Bigger herds coupled with modern genetics, higher production and faster milking speeds are putting more pressure on one of the least costly, yet critical parts of New Zealand dairy sheds – the milk filter.
Skellerup’s National Sales Manager Mark England appreciates it might look like he’s stating the obvious by recommending dairy producers use a new filter every milking. However, he says, the implications make the point worth repeating.
“Milk filters represent the last line of defence against contamination entering the bulk milk tank. It’s the least expensive, yet most valuable, insurance every farmer can easily have,” Mark said.
Filters last line of defence
Milk filters are the mechanical filter that separates the raw milk from any solid particles before they reach the bulk milk tank. And, if milk filters are pushed to their breaking point, they expose the bulk milk tank to sediments, contaminants, and potential payment penalties.
Capturing that sediment before cooling, also stops it from clogging the plate cooler and limiting or compromising the surface area available for heat exchange.
Plate cooler dynamite to pull apart
If a milk filter does fail and overload bypass milk happens, it ends up in the second-best filter in the dairy shed – the plate cooler. And, because it has super-fine plate clearances, that contamination point affects flow, cooling, and takes hours to pull apart, strip, and clean.
“Winter is possibly the most challenging time milk filters face in the year because there is more mud and other contaminants,” Mark said. “When you consider that a milk filter costs arguably $1 per milking, why would you risk it?”
Size does matter
An ongoing conversation in New Zealand centres around making sure the size of the milk filter remains appropriate for the dairy shed and the number of cows. Mark says where farms have experienced rapid growth in cow numbers, farmers should check their milk filter sizes are keeping up.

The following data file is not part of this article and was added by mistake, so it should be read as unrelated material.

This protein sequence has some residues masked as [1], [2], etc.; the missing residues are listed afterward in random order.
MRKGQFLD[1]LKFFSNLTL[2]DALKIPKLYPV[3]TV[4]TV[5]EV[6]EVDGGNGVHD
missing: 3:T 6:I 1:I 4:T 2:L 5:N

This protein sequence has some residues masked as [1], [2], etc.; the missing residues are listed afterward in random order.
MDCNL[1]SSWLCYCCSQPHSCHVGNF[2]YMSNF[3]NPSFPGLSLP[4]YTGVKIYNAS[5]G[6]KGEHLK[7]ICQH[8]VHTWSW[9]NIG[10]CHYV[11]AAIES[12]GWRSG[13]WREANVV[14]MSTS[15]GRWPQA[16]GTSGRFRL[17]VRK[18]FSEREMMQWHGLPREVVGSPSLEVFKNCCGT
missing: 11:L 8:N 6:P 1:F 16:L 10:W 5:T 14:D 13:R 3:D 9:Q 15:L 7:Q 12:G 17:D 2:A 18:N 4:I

Filters are required to be sized at a minimum of 6.0 cm²/cow effective filtering area. Full compliance is assessed to within 95% (or 5.7 to 6.0 cm²/cow).
Skellerup’s milk filters are manufactured in New Zealand for New Zealand conditions with detailed attention paid to their high wet-strength, even pore size and distribution, strong seams and dimensional stability.
New filter for wash-down
Mark also recommends that dairy farmers consider using a filter dedicated solely to their wash-down regime. “If your filter blows-through in the cleaning cycle and you’ve put a new filter in, there’s really no impact other than the wash cycle getting into the plate cooler. The Return on Investment when you consider what the filter is protecting you against would be worth it for me.
“Milk filters are not designed to be re-usable, and even after careful washing their performance could be compromised, to the point where they can burst.
“That’s why the industry’s best practice is to fit a new milk filter before every milking and, ideally before the wash cycle.”
To find the correct filter for your dairy farm contact your local Skellerup Area Manager or refer to your NZCP1 Code of Practice.